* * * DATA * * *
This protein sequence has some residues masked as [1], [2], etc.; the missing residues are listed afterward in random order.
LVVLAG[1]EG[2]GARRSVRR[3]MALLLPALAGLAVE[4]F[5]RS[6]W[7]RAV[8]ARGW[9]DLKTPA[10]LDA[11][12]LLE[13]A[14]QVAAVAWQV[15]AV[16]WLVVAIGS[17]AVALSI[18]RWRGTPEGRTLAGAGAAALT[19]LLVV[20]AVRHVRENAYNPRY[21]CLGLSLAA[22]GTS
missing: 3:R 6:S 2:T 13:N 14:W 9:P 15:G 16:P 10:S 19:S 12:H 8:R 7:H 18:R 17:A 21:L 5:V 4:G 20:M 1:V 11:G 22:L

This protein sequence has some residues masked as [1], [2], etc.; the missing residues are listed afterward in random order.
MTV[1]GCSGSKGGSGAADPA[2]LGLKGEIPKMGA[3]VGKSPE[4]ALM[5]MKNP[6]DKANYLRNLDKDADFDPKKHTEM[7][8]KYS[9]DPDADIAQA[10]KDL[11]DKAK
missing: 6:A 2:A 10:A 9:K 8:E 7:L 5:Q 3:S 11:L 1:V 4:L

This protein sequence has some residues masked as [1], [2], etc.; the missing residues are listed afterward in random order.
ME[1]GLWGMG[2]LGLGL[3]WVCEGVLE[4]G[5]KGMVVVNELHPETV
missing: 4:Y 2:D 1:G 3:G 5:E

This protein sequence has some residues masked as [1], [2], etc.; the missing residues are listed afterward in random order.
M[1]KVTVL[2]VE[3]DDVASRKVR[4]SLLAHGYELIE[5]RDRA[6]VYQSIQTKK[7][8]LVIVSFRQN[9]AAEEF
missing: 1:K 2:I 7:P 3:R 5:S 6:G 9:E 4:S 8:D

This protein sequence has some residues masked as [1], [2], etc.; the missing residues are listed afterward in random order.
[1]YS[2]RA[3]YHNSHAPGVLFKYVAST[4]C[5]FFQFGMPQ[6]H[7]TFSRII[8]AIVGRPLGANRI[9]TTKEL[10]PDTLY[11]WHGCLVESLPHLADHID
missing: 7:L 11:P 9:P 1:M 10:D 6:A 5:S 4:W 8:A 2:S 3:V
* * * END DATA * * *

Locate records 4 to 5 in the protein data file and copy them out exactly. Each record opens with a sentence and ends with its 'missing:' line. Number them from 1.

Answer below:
This protein sequence has some residues masked as [1], [2], etc.; the missing residues are listed afterward in random order.
M[1]KVTVL[2]VE[3]DDVASRKVR[4]SLLAHGYELIE[5]RDRA[6]VYQSIQTKK[7][8]LVIVSFRQN[9]AAEEF
missing: 1:K 2:I 7:P 3:R 5:S 6:G 9:E 4:S 8:D

This protein sequence has some residues masked as [1], [2], etc.; the missing residues are listed afterward in random order.
[1]YS[2]RA[3]YHNSHAPGVLFKYVAST[4]C[5]FFQFGMPQ[6]H[7]TFSRII[8]AIVGRPLGANRI[9]TTKEL[10]PDTLY[11]WHGCLVESLPHLADHID
missing: 7:L 11:P 9:P 1:M 10:D 6:A 5:S 4:W 8:A 2:S 3:V